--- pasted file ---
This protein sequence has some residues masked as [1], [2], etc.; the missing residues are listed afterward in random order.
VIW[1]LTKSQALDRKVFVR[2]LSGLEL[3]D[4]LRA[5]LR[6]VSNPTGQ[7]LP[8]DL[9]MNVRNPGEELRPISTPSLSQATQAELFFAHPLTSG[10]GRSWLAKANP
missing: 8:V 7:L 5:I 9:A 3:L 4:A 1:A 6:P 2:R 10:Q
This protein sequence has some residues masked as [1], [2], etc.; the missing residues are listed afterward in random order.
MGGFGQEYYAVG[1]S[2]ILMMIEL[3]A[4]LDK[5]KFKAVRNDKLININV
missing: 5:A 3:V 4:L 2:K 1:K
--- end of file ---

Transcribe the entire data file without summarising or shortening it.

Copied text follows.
This protein sequence has some residues masked as [1], [2], etc.; the missing residues are listed afterward in random order.
VIW[1]LTKSQALDRKVFVR[2]LSGLEL[3]D[4]LRA[5]LR[6]VSNPTGQ[7]LP[8]DL[9]MNVRNPGEELRPISTPSLSQATQAELFFAHPLTSG[10]GRSWLAKANP
missing: 8:V 7:L 5:I 9:A 3:L 4:A 1:A 6:P 2:R 10:Q
This protein sequence has some residues masked as [1], [2], etc.; the missing residues are listed afterward in random order.
MGGFGQEYYAVG[1]S[2]ILMMIEL[3]A[4]LDK[5]KFKAVRNDKLININV
missing: 5:A 3:V 4:L 2:K 1:K